Cheeeeeeese. I just love that word don’t you? And of course that’s the appropriate way to say it. Like the very word itself is melting like good mozzarella. Cheeeeeeese.
I know there are plenty of people out there that don’t really like cheese, or can’t have it for whatever reason but I am most definitely not one of them. Whenever I have a hunk of cheese in front of me I have to cut off the very first bit to eat fresh, even if I am supposed to be grating the entire thing for whatever I am cooking. If you like cheese nearly as much as I do, just wait until I share my mac and cheese or alfredo lasagna recipes because they are to die for. (Literally. The amounts of cheese in these things could kill you. hehe)
These little pockets of heaven have always been one of my favorite foods. And the best part about making them at home (besides nibbling the fresh cheese as I grate it and dreaming up plans for the leftover filling mixture) is that I get to control the amounts and types of cheese in it. That is just awesome
For this first try I used this ravioli thing I got off amazon. It makes it so much easier. I promise to do them without this toy one of these days and I’ll post the instructions here, but for this first time around I’ll direct you with the same thing I used.
Homemade Cheese Ravioli
500 g bread flour
corn starch for dusting
9 oz Ricotta
2 oz parmesan
2 oz romano
2 oz asiago
2 oz mozzarella
4 tsp. minced garlic
2 tbl. bread crumbs
1 tbl. water
Prepare filling first. Mix all of the ingredients in a bowl then cover and refrigerate until ready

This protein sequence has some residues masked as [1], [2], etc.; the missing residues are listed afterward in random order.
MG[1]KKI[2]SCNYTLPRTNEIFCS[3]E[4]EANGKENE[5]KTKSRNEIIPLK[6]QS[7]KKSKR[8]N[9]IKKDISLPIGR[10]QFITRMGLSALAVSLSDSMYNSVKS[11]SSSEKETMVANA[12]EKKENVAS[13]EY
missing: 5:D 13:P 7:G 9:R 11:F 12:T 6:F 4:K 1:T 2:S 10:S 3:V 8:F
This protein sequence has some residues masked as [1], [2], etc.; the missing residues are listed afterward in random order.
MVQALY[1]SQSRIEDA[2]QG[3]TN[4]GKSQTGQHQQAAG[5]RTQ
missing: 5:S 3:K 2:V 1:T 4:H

Prepare egg wash, blending egg and water until mixed well. Cover and refrigerate until needed
Dump flour for pasta onto your work surface. Prepare a well in the center and add eggs. Mix with a fork until it forms a soft dough.
Allow dough to rest for 30 minutes before feeding through pasta machine. For more detailed instructions on making the pasta, read my blog here.
Roll the dough out to rectangles an inch or so larger than the metal frame. You’ll need to have an even number of strips, so you have tops and bottoms. Make sure you keep whatever dough you are not working on covered so it doesn’t dry out.
Place the metal frame on a table or counter and lightly dust the frame with corn starch to keep the dough from sticking. Lay one strip of the dough across the frame, then using the plastic piece gently make indentations in the dough.
Remove the plastic part and spoon in the chilled filling (approximately 1 tbl) then gently brush the egg wash around the edges.
Place the second strip of dough on top, remove as much air from the ravioli as possible then proceed to roll the rolling pin over the dough repeatedly until you can see the metal edges and the ravioli is sealed. Be sure not to get the corn starch between the two strips or they won’t stay sealed.
Turn the metal base on it’s side carefully and allow the ravioli to fall free. Cover them with saran wrap or put in a tupperware to keep them from drying out then continue with the next two strips until you run out of dough or filling. Keep the edge pieces that are cut off cause they can be re used if you keep them covered. Once you have finished, uncover whatever ravioli you plan to use and let dry for approximately 15 minutes before cooking.
Prepare a pot of generously salted water. Bring water to a boil then drop handfuls of the ravioli in at a time. You don’t have to cook them all at once. When the ravioli float to the surface allow them to boil for a few minutes more, then carefully fish out one with a spoon, cut off a small corner to test doneness.
When they are done add sauce of your choice and enjoy
I can’t wait to experiment more with filling. Colby, Jack, Cheddar (lol would make it like a reverse mac and cheese), Gruyere, Fontinella….the combinations are endless